Oh it's a mixed bag for sure. But other people are talking about our terrible 8% unemployment here. It's 22% in Spain, and their conservative government is begging the EU to ease up on the savage cuts the likes of which the Paul Ryan crew would like to see here. Greece is at 20%.

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    Quote Originally Posted by Showman View Post
    Oh it's a mixed bag for sure. But other people are talking about our terrible 8% unemployment here. It's 22% in Spain, and their conservative government is begging the EU to ease up on the savage cuts the likes of which the Paul Ryan crew would like to see here. Greece is at 20%.
    Greece got into this problem by trying to take advantage of their fast growing economy in the early 2000's by running up a large structural deficits, most of which were basically fiscal irresponsibility. These large deficits are what makes countries like Spain, Greece and now if the new French regime get their way, countries that are unsafe places to invest in. Exactly what happened in the markets today was a signal that these places are not safe for investments. If investors do not invest in Greece, their chances of recovery are decreased significantly and if the elected officials do not agree to the austerity measures in the bail-outs, then no more bail-outs.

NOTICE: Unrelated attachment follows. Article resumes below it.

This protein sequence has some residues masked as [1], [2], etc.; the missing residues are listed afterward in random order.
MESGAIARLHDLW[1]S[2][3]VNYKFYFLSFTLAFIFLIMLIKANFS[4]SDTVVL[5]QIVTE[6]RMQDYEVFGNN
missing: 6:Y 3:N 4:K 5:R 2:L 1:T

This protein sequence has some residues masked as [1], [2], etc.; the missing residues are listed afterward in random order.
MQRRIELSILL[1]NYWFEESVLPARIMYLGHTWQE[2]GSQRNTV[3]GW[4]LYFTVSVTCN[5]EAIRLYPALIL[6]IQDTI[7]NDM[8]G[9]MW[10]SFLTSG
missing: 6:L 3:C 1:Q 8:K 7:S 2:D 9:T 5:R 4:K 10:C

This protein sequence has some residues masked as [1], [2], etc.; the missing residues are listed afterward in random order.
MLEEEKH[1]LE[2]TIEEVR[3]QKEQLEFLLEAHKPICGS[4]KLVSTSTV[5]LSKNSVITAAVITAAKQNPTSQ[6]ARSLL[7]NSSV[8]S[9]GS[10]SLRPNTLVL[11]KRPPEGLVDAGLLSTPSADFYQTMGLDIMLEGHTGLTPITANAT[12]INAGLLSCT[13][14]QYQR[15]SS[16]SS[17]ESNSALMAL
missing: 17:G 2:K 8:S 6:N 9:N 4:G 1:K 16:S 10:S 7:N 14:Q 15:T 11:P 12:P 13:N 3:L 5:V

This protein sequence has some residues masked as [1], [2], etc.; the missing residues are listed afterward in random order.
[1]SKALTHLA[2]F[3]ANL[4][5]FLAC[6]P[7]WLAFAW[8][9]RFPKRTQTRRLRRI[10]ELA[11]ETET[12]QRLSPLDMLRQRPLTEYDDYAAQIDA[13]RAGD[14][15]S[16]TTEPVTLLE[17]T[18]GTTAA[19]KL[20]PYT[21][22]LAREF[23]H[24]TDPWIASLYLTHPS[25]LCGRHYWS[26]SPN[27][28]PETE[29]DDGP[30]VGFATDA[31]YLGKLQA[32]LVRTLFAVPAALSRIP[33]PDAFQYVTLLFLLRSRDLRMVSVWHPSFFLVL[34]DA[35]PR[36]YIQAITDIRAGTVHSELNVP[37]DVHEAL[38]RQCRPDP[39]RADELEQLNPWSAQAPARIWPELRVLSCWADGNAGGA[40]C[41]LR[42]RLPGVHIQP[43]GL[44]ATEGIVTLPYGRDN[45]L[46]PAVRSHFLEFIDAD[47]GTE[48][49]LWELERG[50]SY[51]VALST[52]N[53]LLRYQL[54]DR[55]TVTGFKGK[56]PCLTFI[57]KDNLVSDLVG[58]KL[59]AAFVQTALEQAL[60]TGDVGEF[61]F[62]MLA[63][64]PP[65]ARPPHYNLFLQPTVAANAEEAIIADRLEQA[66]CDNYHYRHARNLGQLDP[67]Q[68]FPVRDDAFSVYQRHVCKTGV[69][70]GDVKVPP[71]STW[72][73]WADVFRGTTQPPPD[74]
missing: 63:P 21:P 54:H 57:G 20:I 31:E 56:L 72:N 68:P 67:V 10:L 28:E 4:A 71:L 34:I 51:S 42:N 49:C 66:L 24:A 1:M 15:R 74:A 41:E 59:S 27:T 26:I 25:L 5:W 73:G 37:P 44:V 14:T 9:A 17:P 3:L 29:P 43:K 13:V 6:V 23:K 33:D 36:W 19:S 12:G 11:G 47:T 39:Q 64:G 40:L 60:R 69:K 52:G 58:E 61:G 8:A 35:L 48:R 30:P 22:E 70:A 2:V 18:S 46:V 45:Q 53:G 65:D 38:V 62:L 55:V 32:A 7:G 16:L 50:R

The last option for the newly elected regimes would then be to opt out of the Eurozone and in Greece's case start printing drachma's that would have virtually no value, the political and economic effects would be rather large. So does the Eurozone ease up on the austerity measures or let Greece default?
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    When conservatives predict future dire consequences to our governments unsustainable government spending, could the fiscal problems of Europe be what they are talking about?

    I mean, what happens when your government spending and high taxes reach such levels that you can't maintain both? Eventually there is a tipping point where a government can't implement austerity measures without massive public backlash.